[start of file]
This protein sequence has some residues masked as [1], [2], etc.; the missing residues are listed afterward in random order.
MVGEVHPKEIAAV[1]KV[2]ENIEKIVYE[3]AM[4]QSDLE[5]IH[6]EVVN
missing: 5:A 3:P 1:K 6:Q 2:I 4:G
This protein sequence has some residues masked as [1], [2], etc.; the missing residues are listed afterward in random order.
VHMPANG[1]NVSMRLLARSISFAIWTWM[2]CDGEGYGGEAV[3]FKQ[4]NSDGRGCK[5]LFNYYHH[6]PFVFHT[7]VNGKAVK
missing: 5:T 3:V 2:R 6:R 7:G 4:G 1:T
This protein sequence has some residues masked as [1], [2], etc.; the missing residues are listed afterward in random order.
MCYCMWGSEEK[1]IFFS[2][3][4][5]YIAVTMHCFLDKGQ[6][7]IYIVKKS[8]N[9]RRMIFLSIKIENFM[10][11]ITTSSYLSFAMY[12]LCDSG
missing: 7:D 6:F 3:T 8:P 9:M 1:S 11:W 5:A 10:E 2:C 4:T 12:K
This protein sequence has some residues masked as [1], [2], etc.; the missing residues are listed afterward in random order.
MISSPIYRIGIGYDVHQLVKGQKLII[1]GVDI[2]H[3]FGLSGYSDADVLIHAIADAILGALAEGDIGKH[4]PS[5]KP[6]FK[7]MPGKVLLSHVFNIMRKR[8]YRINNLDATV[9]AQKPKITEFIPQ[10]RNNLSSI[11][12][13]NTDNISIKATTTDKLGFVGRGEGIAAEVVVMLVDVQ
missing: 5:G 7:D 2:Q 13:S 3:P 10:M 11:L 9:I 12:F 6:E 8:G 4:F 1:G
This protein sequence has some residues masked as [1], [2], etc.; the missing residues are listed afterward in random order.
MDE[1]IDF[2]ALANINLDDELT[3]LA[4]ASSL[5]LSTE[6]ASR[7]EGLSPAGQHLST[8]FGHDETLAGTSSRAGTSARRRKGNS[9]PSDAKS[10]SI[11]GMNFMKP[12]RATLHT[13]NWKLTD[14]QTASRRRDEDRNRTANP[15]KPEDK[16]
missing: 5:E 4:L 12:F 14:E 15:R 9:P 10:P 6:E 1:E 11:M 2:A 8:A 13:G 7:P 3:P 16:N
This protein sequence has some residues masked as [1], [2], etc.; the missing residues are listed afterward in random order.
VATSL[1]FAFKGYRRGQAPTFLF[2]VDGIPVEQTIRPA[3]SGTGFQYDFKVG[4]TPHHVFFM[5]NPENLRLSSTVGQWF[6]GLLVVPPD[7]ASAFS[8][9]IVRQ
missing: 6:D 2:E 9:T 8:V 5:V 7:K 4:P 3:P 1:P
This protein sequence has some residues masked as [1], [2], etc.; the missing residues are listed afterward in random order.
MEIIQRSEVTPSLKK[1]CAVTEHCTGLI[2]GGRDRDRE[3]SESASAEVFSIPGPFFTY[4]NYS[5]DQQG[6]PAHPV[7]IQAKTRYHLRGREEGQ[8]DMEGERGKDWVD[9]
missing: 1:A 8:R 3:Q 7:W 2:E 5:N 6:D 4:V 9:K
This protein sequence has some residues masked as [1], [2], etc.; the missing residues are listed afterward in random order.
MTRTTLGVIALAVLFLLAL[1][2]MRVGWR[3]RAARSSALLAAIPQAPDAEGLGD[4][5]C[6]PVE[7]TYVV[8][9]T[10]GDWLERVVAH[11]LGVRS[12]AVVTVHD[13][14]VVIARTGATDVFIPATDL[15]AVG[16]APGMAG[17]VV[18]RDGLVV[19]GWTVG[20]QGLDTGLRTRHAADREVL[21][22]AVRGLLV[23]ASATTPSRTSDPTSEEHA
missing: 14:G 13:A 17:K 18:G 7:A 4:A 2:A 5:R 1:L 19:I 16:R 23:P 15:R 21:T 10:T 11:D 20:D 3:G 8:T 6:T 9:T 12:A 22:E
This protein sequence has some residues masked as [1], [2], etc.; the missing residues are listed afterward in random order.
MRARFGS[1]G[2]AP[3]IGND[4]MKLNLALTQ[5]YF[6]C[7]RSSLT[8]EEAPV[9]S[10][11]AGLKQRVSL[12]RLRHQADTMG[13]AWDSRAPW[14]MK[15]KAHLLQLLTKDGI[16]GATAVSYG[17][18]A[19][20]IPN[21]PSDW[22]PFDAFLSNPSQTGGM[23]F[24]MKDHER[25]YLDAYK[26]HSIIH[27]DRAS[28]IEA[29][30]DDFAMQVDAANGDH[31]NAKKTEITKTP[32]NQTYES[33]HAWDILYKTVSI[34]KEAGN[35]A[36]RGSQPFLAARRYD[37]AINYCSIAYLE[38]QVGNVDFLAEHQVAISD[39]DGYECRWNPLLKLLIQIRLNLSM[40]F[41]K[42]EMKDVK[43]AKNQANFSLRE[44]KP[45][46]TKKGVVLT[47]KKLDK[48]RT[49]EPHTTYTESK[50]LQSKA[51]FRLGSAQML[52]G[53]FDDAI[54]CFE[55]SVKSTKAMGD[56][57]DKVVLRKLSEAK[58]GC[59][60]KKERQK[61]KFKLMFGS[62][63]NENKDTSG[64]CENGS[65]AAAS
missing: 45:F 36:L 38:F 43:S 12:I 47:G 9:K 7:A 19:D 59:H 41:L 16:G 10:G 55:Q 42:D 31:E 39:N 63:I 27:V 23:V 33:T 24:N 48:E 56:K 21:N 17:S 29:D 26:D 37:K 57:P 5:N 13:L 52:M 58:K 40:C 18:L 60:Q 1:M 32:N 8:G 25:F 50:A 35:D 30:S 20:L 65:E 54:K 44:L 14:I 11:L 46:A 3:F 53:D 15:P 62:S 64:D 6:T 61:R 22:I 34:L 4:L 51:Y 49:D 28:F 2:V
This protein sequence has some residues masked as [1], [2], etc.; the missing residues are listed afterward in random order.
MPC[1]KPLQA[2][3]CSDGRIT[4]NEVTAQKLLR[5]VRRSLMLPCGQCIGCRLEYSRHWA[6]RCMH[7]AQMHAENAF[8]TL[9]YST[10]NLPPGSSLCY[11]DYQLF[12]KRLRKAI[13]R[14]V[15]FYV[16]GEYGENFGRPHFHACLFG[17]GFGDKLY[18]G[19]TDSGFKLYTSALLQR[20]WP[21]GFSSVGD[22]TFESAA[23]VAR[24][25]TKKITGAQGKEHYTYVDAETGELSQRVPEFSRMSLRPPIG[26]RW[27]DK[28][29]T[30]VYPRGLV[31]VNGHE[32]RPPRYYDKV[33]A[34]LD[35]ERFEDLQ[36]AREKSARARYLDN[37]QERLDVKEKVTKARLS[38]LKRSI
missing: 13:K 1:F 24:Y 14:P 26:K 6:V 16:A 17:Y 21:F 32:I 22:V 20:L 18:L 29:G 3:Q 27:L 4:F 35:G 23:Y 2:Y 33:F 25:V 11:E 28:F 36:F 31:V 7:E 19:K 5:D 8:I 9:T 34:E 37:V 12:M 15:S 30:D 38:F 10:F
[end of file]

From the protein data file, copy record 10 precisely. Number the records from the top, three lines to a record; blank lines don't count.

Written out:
This protein sequence has some residues masked as [1], [2], etc.; the missing residues are listed afterward in random order.
MPC[1]KPLQA[2][3]CSDGRIT[4]NEVTAQKLLR[5]VRRSLMLPCGQCIGCRLEYSRHWA[6]RCMH[7]AQMHAENAF[8]TL[9]YST[10]NLPPGSSLCY[11]DYQLF[12]KRLRKAI[13]R[14]V[15]FYV[16]GEYGENFGRPHFHACLFG[17]GFGDKLY[18]G[19]TDSGFKLYTSALLQR[20]WP[21]GFSSVGD[22]TFESAA[23]VAR[24][25]TKKITGAQGKEHYTYVDAETGELSQRVPEFSRMSLRPPIG[26]RW[27]DK[28][29]T[30]VYPRGLV[31]VNGHE[32]RPPRYYDKV[33]A[34]LD[35]ERFEDLQ[36]AREKSARARYLDN[37]QERLDVKEKVTKARLS[38]LKRSI
missing: 13:K 1:F 24:Y 14:P 26:K 6:V 16:A 17:Y 21:F 32:I 22:V 20:L 18:L 29:G 3:Q 27:L 4:F 35:G 23:Y 2:Y 33:F 25:V 11:E 28:F 36:F 31:V 7:E 19:K 5:D 8:I 9:T 34:E 37:V 12:M 15:S 30:D 38:F 10:F